Second, it’s a close race. Neither side has the luxury of campaigning with one hand tied behind its back. Combine this with the inherit uncertainty of our forward course in this new era, and of course the negative will appear dominant.

  • Laura Hagen, commenting to Jeff Jarvis, elucidates a new, penetrating insight into the relative dangers of Kerry and Bush that need far more discussion:

  • Privacy Watch


  • Franky

    “Ask those dead soldiers if they are safer than if we have not invaded Iraq.”
    Do you have a phone number?

  • Reid

    “Ask those dead soldiers if they are safer than if we have not invaded Iraq.”
    How about asking their buddies, who are voting 4:1 for Bush?

  • Franky

    “How about asking their buddies, who are voting 4:1 for Bush?”
    More evidence of the genius of our military class.

  • The invasion of Iraq has been a hugely mismanaged affair that has committed our military to a distraction which prevents us from mobilizing our best forces to combat new threats. So far, the US has spent over 120 Billion dollars on the war and lost over 1000 US soldiers.
    This is the big, total lie the Left has been pushing.
    First, at some 180 deaths, the invasion was a huge success.
    Second, in pushing for the creation of a democracy in Iraq, the loss of 1200 is low.
    There were estimates of tens of thousands before the invasion. The Dems have never, ever, given a number and said “this number or less” is a good job.
    I’ll give a number. 2500. About the number killed in the Towers. Using military force to create a democracy in ANY dictatorship, with 2500 or fewer American casualties, is a success.
    Including Iran, Syria, Saudi Arabia; North Korea; and Sudan. If Pres. Bush, or even Pres. Kerry, decides to enforce regime change in any of these countries, I’d support it.
    We need a peaceful world — a world without dictators. I have hopes that China will hold elections in the next 40 years, without any war. Most other large countries are already somewhat, or very, democratic.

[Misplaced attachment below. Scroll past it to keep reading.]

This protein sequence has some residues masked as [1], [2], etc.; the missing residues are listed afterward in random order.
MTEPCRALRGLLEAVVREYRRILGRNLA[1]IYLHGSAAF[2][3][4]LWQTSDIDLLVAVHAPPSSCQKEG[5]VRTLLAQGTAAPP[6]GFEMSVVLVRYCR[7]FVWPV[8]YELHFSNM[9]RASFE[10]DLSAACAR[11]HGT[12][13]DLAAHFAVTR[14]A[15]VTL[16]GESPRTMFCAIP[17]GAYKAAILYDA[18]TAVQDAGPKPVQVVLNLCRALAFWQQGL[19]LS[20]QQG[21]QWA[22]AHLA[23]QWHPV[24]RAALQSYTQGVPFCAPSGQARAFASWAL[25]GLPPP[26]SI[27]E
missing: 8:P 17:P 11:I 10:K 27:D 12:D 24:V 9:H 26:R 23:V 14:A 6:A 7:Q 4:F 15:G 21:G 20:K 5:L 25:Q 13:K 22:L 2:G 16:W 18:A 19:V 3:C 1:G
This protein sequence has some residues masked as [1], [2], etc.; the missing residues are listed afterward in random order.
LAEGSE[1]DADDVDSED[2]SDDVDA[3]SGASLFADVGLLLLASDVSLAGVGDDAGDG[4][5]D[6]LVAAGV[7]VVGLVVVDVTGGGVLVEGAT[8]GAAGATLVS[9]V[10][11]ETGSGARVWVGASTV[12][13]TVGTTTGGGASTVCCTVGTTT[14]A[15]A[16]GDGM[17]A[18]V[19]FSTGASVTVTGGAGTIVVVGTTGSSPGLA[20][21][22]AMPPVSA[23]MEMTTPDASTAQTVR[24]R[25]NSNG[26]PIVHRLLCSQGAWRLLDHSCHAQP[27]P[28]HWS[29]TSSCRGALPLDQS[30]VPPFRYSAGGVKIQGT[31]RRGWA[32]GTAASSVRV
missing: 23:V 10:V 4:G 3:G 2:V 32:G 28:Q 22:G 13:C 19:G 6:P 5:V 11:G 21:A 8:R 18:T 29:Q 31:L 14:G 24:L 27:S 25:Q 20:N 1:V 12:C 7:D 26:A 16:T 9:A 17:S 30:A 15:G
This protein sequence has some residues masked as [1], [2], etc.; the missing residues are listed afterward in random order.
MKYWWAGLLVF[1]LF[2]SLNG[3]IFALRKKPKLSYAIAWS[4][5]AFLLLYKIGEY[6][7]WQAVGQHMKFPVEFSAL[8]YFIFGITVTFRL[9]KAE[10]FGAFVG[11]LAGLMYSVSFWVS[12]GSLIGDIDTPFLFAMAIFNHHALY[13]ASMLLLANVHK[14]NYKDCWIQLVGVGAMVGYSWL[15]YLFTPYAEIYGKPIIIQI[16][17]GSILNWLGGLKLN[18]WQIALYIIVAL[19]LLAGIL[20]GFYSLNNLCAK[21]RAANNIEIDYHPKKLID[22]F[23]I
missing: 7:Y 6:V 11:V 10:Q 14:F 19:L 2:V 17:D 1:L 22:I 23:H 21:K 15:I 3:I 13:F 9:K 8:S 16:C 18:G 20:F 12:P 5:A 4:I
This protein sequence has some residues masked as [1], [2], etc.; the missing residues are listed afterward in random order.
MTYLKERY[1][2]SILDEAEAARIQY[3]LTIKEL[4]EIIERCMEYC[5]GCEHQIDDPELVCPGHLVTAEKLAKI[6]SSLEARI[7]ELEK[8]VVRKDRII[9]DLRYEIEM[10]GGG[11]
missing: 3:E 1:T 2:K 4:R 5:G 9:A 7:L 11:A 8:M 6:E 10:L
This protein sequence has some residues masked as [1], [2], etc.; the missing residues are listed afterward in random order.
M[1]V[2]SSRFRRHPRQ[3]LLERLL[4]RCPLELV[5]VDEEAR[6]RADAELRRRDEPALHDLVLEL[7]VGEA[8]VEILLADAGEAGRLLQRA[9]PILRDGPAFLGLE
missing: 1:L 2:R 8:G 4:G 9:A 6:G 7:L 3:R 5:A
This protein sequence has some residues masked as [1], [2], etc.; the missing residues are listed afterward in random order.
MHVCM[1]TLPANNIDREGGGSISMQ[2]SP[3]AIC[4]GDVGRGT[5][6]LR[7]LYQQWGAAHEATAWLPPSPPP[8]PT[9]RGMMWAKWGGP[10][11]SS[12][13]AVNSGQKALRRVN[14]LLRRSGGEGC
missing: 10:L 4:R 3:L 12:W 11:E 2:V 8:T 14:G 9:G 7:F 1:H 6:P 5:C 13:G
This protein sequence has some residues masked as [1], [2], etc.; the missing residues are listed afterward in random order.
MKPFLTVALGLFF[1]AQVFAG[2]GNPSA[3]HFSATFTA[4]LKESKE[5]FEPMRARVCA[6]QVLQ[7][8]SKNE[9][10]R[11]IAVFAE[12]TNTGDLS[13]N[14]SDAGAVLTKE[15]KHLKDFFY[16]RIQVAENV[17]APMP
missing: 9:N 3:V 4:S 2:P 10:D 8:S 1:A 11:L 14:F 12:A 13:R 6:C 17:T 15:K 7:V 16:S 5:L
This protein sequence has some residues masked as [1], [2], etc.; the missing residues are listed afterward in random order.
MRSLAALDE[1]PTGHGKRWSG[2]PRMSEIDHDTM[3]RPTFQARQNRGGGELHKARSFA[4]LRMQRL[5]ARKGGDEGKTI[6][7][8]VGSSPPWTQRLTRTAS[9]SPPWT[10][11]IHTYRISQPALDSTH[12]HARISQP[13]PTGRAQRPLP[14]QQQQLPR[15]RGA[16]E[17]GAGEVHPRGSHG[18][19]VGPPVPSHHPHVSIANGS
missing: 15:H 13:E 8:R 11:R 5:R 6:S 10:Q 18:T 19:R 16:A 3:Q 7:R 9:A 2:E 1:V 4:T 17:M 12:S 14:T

However, the COST is, indeed, and important issue — and militarily enforced regime changes are too expensive to be taken lightly. Usually better to wait. It’s really, really, too bad the Dems can’t say “booting Saddam was, in fact, good — but it’s too expensive”. I disagree for up to some 300 billion, but at some point it IS too expensive. It’s an important, under asked question.

  • Reid

    And, of your complete lack thereof, Franky.

  • To Laura, and to Jeff in his leaning toward agreeing:
    Yes, we know that Bush will continue on the way he has established. Maybe you feel you can afford it. I have grandchildren, and I cannot. It isn’t just the actual, existent, policies and practices, it’s the astonishing practice of blatant lies about what he’s done. With this little record of truth, what more might we expect is to be yet uncovered in this administration’s game plan when it no longer has a coming election to face?
    From Meyerson in this a.m.’s Washington Post, noting that the attack of the moment had dropped flip-flopping and taken up the dread ‘liberal’ label:
    “Kerry, by contrast, has a record that might be described as consistently Clintonian. Unlike Ted Kennedy, he supported both welfare reform and the Gramm-Rudman-Hollings balanced-budget act. He’s been a free-trader, but, like most mainstream Democrats, he’s moved to questioning the benefits of free trade in response to the decimation of American manufacturing. (Unlike Bush, Kerry doesn’t believe that presidential inflexibility is more important than the continued existence of a middle class in Ohio.) In fact, even as the allegations of flip-flopism were a time-honored Bush strategy, which Poppy had directed against Clinton and Junior had directed against Al Gore, the depiction of Kerry as an ultra-liberal bears no resemblance to reality either. But, then, the Bush campaign and presidency have never given reality much due.”
    It scares me that there is no adherence to a basic standard of truth here. Whatever advertisement will sell is best, is a tenet of corporate profit motif. There is no underlying belief in the public’s best interests, it is all directed toward maximization of profits for the corporate (in this instance, administration) profit.